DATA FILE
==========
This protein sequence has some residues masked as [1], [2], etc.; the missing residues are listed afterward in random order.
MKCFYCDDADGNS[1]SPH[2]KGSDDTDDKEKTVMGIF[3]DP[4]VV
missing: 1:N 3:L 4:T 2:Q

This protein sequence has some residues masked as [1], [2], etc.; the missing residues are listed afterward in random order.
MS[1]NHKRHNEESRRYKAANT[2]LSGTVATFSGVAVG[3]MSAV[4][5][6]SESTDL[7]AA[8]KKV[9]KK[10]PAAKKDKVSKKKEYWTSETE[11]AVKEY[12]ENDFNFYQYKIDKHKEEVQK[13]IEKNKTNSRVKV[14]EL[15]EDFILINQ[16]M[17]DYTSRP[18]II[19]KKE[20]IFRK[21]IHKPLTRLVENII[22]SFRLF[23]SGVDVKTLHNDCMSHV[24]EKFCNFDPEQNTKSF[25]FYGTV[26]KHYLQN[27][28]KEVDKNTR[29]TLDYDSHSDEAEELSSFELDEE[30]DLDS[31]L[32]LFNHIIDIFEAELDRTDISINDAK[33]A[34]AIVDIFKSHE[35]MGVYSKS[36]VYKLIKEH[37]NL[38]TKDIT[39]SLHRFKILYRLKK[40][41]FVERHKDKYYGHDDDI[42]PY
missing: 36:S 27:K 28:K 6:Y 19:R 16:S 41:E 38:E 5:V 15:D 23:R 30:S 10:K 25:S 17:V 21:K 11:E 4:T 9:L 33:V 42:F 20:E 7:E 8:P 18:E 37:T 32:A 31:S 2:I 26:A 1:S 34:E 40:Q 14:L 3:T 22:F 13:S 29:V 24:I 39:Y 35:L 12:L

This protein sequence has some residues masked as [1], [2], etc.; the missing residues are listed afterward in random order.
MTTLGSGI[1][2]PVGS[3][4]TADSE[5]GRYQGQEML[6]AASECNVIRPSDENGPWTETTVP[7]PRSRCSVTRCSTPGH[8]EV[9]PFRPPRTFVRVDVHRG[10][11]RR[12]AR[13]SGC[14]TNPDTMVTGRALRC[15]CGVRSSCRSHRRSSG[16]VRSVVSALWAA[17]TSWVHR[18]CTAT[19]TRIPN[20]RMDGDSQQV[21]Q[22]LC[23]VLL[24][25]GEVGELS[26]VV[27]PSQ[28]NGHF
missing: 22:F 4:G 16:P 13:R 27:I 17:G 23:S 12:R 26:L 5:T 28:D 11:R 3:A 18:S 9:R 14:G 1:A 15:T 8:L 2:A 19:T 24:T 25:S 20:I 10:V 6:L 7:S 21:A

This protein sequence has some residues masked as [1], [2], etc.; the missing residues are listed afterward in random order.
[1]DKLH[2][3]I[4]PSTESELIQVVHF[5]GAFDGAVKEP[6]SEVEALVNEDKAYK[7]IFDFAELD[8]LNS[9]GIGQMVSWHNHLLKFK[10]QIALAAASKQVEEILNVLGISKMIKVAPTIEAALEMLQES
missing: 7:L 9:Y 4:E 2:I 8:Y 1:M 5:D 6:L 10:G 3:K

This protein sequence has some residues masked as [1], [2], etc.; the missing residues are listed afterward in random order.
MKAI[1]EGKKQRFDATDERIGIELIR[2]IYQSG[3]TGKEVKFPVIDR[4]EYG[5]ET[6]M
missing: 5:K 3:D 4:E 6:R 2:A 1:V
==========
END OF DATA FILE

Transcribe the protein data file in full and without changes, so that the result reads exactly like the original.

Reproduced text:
This protein sequence has some residues masked as [1], [2], etc.; the missing residues are listed afterward in random order.
MKCFYCDDADGNS[1]SPH[2]KGSDDTDDKEKTVMGIF[3]DP[4]VV
missing: 1:N 3:L 4:T 2:Q

This protein sequence has some residues masked as [1], [2], etc.; the missing residues are listed afterward in random order.
MS[1]NHKRHNEESRRYKAANT[2]LSGTVATFSGVAVG[3]MSAV[4][5][6]SESTDL[7]AA[8]KKV[9]KK[10]PAAKKDKVSKKKEYWTSETE[11]AVKEY[12]ENDFNFYQYKIDKHKEEVQK[13]IEKNKTNSRVKV[14]EL[15]EDFILINQ[16]M[17]DYTSRP[18]II[19]KKE[20]IFRK[21]IHKPLTRLVENII[22]SFRLF[23]SGVDVKTLHNDCMSHV[24]EKFCNFDPEQNTKSF[25]FYGTV[26]KHYLQN[27][28]KEVDKNTR[29]TLDYDSHSDEAEELSSFELDEE[30]DLDS[31]L[32]LFNHIIDIFEAELDRTDISINDAK[33]A[34]AIVDIFKSHE[35]MGVYSKS[36]VYKLIKEH[37]NL[38]TKDIT[39]SLHRFKILYRLKK[40][41]FVERHKDKYYGHDDDI[42]PY
missing: 36:S 27:K 28:K 6:Y 19:R 16:S 41:E 38:E 5:V 15:D 23:R 30:S 10:K 25:S 17:V 21:K 11:E 4:T 9:L 33:V 42:F 20:E 7:E 8:P 18:E 37:T 32:A 31:S 2:I 26:A 1:S 34:E 40:Q 14:L 3:T 22:F 13:S 29:V 24:I 39:Y 35:L 12:L

This protein sequence has some residues masked as [1], [2], etc.; the missing residues are listed afterward in random order.
MTTLGSGI[1][2]PVGS[3][4]TADSE[5]GRYQGQEML[6]AASECNVIRPSDENGPWTETTVP[7]PRSRCSVTRCSTPGH[8]EV[9]PFRPPRTFVRVDVHRG[10][11]RR[12]AR[13]SGC[14]TNPDTMVTGRALRC[15]CGVRSSCRSHRRSSG[16]VRSVVSALWAA[17]TSWVHR[18]CTAT[19]TRIPN[20]RMDGDSQQV[21]Q[22]LC[23]VLL[24][25]GEVGELS[26]VV[27]PSQ[28]NGHF
missing: 22:F 4:G 16:P 13:R 27:I 17:G 23:S 12:R 26:L 5:T 28:D 11:R 3:A 18:S 9:R 14:G 1:A 15:T 8:L 2:A 19:T 24:T 25:S 20:I 10:V 6:L 7:S 21:A

This protein sequence has some residues masked as [1], [2], etc.; the missing residues are listed afterward in random order.
[1]DKLH[2][3]I[4]PSTESELIQVVHF[5]GAFDGAVKEP[6]SEVEALVNEDKAYK[7]IFDFAELD[8]LNS[9]GIGQMVSWHNHLLKFK[10]QIALAAASKQVEEILNVLGISKMIKVAPTIEAALEMLQES
missing: 7:L 9:Y 4:E 2:I 8:Y 1:M 5:D 6:L 10:G 3:K

This protein sequence has some residues masked as [1], [2], etc.; the missing residues are listed afterward in random order.
MKAI[1]EGKKQRFDATDERIGIELIR[2]IYQSG[3]TGKEVKFPVIDR[4]EYG[5]ET[6]M
missing: 5:K 3:D 4:E 6:R 2:A 1:V